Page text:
BY defeating the University of the Philippines Fighting Maroons and cutting their seven-game winning streak, the De La Salle University Green Archers have announced their return to elite college basketball after stumbling from the gate this season.
The Green Archers have one of the most formidable rosters in the league, and probably the only one who can match the Fighting Maroons. La Salle has always been heavily favored. Underachieving has been par for the course for them in the last few years. Remember when they had two Mythical team members in Justine Baltazar and Jamie Malonzo and yet failing to secure a Final Four berth?
Now they have Schonny Winston, Michael Philllips, Kevin Quiambao and Evan Nelle. All of these players have next level potential, but the team has only started to get their act together in the second round, beating the other two Final Four teams after getting walloped by Ateneo.
In short, La Salle has an even record against National University, Ateneo and UP — which makes the Final Four very interesting. They would have the confidence knowing that even if they are the lowest ranked team, they have a fair chance against any of them.
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Aside from the NU Bulldogs, the University of the East Red Warriors are the surprise team of Season 85. The team's low-key recruitment of Luis Villegas and CJ Payawal was key to their unexpected resurgence. Their last game saw an overtime duel with the Ateneo Blue Eagles, boiling down to a missed three-pointer that could have extended the contest.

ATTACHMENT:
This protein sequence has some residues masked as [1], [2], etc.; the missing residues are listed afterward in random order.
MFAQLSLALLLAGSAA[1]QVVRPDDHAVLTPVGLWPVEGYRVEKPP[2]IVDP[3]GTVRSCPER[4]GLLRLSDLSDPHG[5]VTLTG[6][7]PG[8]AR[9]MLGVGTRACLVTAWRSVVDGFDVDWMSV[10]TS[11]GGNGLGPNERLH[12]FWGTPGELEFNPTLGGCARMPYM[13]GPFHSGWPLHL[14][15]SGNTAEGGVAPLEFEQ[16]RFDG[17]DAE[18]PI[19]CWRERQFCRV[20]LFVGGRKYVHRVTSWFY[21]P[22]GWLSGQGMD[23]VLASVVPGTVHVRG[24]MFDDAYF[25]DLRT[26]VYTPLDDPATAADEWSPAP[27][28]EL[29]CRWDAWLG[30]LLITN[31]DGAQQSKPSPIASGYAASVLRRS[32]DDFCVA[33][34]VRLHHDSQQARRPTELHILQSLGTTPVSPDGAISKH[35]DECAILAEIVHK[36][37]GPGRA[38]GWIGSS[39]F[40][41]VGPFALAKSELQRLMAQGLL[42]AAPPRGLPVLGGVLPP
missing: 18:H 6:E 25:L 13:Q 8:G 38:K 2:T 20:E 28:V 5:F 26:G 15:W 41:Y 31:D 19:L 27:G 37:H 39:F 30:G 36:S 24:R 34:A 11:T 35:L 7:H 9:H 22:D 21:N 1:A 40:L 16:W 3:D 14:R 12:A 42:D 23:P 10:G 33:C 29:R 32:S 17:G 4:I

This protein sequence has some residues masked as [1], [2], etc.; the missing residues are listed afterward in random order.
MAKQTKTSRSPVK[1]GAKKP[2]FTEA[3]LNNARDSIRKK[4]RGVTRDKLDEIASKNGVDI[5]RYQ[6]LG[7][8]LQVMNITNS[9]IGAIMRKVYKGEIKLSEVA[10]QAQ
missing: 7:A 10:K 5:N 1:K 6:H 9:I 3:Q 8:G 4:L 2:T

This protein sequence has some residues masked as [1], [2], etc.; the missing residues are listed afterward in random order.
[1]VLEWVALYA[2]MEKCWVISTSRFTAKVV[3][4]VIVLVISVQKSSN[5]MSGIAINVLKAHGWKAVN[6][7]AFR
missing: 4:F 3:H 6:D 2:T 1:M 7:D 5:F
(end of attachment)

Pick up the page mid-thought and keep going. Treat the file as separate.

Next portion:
The Warriors can play spoiler to La Salle's Final Four quest, but the Warriors have laid the foundation for Season 86. Even if they lose Villegas and Payawal, along with the elder Paranada (Nikko), their program is now rooted to the core. Take note that they did not have a foreign student athlete, and that could also boost their campaign next season.
Villegas and Payawal are likely to be great contributors for PBA teams that would draft them, assuming they won't get offers from abroad. Villegas was comfortable in his long UE campaign, as he was not pushed to play center, thanks to Gani Stevens, a highly touted recruit that moved from UST to UE. He would be more effective in the PBA as a sweet shooting forward.
Payawal is a model athletic shooting guard, the kind of player that's in demand in the NBA and any league these days. He's likely to be on the radar of scouts, and may be a better performer than other big names that could be drafted ahead of him.
While the UAAP is rising in status as a league, the US NCAA Division 1 did not enjoy the usual anticipation for the 2022-23 season. One main reason is that the most anticipated soon-to-be NBA draftees are not even in the league. Victor Wembanyama is being heralded as the next basketball unicorn, and he's playing in the French league. Scoot Henderson is the point guard that NBA teams would want to have, and he's with G-League Ignite.
Another factor is that top recruits like Nick Smith of Arkansas and Dariq Whitehead of Duke are either injured or recovering from injury. The top ranked team is North Carolina, and it is filled with holdovers from their successful campaign last season. That's effective, but from a fan perspective, it's a bit boring.
There are also many college basketball fans who only watch the March Madness. The format and flurry of the Big Dance is the top attraction, not necessarily the teams that are playing.
Has one-and-done killed college basketball? Not really, but the presence of other leagues did. The G-League Ignite, which also featured Kai Sotto along with Jalen Green and Jonathan Kuminga, took some big names away, and there is also Overtime Elite League, a pro league for players around the world ages 16-19 years old.
Overtime Elite offers a base salary so young players can already earn, unlike in College basketball. This is likely what pushed the NCAA to reconsider their tough policies and let players have a piece of their money pie.